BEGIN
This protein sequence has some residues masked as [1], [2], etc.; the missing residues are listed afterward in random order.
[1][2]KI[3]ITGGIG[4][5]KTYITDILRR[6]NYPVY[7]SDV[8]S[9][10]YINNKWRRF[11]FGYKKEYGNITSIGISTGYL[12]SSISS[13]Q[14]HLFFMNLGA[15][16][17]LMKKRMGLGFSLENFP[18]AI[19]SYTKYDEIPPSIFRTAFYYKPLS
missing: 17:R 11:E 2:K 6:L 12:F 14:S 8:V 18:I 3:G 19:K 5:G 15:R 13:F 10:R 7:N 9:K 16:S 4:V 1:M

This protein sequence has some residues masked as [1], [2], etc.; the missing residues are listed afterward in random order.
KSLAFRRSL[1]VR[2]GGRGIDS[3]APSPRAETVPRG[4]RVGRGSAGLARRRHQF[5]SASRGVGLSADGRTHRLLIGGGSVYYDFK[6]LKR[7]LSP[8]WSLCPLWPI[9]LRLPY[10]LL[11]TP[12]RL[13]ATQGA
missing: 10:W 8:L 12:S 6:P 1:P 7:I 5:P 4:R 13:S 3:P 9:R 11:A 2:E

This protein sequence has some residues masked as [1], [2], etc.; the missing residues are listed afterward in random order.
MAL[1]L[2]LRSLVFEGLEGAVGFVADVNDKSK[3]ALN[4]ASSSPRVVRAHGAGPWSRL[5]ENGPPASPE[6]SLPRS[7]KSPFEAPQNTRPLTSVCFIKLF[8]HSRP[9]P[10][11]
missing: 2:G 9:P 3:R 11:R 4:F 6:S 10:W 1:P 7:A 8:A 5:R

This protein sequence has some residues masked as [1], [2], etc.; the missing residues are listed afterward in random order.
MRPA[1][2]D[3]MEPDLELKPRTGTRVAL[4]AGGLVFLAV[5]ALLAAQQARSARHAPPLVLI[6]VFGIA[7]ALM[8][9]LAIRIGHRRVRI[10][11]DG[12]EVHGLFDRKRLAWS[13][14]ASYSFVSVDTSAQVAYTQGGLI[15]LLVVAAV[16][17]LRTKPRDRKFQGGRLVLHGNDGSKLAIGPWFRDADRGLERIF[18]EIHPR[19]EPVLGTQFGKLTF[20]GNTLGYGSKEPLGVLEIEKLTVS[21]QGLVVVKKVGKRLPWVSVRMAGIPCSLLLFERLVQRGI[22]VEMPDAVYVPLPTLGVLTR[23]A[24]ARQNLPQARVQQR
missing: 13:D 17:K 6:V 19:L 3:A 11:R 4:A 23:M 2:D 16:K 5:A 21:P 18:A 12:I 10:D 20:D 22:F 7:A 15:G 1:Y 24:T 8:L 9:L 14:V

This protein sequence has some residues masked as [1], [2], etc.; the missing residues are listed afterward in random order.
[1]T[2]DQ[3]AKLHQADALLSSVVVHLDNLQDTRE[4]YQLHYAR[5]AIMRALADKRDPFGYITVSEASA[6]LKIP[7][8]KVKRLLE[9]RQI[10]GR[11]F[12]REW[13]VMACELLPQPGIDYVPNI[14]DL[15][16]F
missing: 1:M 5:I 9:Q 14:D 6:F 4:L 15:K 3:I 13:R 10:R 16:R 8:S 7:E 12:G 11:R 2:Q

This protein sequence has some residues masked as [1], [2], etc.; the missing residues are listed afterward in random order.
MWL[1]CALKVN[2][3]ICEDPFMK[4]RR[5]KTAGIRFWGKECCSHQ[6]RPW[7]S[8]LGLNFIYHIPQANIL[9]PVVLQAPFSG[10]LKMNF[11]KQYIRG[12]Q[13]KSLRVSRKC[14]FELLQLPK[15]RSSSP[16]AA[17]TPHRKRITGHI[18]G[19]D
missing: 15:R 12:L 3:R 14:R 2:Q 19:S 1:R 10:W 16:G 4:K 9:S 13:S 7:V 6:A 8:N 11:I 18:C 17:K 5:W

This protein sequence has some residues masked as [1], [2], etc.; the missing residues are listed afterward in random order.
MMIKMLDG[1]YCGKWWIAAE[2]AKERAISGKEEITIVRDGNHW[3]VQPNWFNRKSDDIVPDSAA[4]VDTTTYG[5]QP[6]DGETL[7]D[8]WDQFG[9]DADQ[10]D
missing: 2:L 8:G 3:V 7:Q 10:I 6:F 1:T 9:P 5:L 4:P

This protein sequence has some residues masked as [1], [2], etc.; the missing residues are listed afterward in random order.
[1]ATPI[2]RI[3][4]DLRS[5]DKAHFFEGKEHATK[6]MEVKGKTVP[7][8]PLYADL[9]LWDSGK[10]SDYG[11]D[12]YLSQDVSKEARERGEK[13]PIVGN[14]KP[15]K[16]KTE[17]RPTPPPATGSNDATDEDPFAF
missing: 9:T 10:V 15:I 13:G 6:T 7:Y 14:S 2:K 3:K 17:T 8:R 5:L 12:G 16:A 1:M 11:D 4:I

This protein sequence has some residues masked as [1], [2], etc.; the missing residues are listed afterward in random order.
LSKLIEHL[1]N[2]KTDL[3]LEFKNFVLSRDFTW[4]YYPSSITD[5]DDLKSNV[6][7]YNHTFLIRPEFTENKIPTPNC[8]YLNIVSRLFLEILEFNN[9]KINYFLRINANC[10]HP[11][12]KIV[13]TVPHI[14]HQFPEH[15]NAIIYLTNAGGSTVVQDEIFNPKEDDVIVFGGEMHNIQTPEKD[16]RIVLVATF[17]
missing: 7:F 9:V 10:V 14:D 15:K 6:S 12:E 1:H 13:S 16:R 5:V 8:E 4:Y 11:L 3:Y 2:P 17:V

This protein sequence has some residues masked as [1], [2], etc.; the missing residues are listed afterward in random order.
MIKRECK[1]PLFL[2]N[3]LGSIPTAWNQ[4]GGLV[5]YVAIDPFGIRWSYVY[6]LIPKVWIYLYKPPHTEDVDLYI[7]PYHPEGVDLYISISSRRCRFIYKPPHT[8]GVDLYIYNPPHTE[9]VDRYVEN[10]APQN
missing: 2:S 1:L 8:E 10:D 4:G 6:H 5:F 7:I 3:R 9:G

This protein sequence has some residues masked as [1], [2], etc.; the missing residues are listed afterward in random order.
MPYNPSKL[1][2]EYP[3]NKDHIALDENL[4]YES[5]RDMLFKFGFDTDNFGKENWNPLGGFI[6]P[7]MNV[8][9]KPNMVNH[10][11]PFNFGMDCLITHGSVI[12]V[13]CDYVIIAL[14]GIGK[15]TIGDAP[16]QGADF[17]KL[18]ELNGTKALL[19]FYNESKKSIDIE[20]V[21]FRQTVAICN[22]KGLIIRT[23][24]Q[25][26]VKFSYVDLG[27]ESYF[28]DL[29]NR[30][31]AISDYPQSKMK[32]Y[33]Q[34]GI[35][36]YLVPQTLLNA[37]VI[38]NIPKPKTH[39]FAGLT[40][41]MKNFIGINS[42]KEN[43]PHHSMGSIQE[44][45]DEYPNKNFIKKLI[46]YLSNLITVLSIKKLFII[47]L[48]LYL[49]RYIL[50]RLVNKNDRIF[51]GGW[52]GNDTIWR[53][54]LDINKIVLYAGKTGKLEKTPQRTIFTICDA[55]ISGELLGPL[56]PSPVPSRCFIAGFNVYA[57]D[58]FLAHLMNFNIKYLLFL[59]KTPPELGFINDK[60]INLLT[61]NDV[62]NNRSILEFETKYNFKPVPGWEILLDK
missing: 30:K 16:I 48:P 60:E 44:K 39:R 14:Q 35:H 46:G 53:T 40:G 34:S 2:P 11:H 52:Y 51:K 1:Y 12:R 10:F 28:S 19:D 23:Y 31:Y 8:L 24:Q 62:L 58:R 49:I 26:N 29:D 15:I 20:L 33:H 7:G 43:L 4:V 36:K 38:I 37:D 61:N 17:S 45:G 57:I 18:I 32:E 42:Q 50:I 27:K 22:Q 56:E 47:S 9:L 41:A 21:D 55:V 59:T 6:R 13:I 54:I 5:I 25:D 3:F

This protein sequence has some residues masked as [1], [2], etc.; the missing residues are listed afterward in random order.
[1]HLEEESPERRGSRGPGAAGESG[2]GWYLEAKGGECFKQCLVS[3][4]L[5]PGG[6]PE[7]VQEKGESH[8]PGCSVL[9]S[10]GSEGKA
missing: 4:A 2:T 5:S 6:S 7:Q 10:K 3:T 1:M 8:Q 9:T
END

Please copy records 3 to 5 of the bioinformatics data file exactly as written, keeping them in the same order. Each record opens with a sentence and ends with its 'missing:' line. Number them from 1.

This protein sequence has some residues masked as [1], [2], etc.; the missing residues are listed afterward in random order.
MAL[1]L[2]LRSLVFEGLEGAVGFVADVNDKSK[3]ALN[4]ASSSPRVVRAHGAGPWSRL[5]ENGPPASPE[6]SLPRS[7]KSPFEAPQNTRPLTSVCFIKLF[8]HSRP[9]P[10][11]
missing: 2:G 9:P 3:R 11:R 4:F 6:S 10:W 1:P 7:A 8:A 5:R

This protein sequence has some residues masked as [1], [2], etc.; the missing residues are listed afterward in random order.
MRPA[1][2]D[3]MEPDLELKPRTGTRVAL[4]AGGLVFLAV[5]ALLAAQQARSARHAPPLVLI[6]VFGIA[7]ALM[8][9]LAIRIGHRRVRI[10][11]DG[12]EVHGLFDRKRLAWS[13][14]ASYSFVSVDTSAQVAYTQGGLI[15]LLVVAAV[16][17]LRTKPRDRKFQGGRLVLHGNDGSKLAIGPWFRDADRGLERIF[18]EIHPR[19]EPVLGTQFGKLTF[20]GNTLGYGSKEPLGVLEIEKLTVS[21]QGLVVVKKVGKRLPWVSVRMAGIPCSLLLFERLVQRGI[22]VEMPDAVYVPLPTLGVLTR[23]A[24]ARQNLPQARVQQR
missing: 13:D 17:K 6:V 19:L 3:A 11:R 4:A 23:M 2:D 16:K 5:A 21:P 18:A 12:I 10:D 20:D 22:F 7:A 15:G 1:Y 24:T 8:L 9:L 14:V

This protein sequence has some residues masked as [1], [2], etc.; the missing residues are listed afterward in random order.
[1]T[2]DQ[3]AKLHQADALLSSVVVHLDNLQDTRE[4]YQLHYAR[5]AIMRALADKRDPFGYITVSEASA[6]LKIP[7][8]KVKRLLE[9]RQI[10]GR[11]F[12]REW[13]VMACELLPQPGIDYVPNI[14]DL[15][16]F
missing: 1:M 5:I 9:Q 14:D 6:F 4:L 15:K 3:I 13:R 10:R 16:R 8:S 7:E 12:G 11:R 2:Q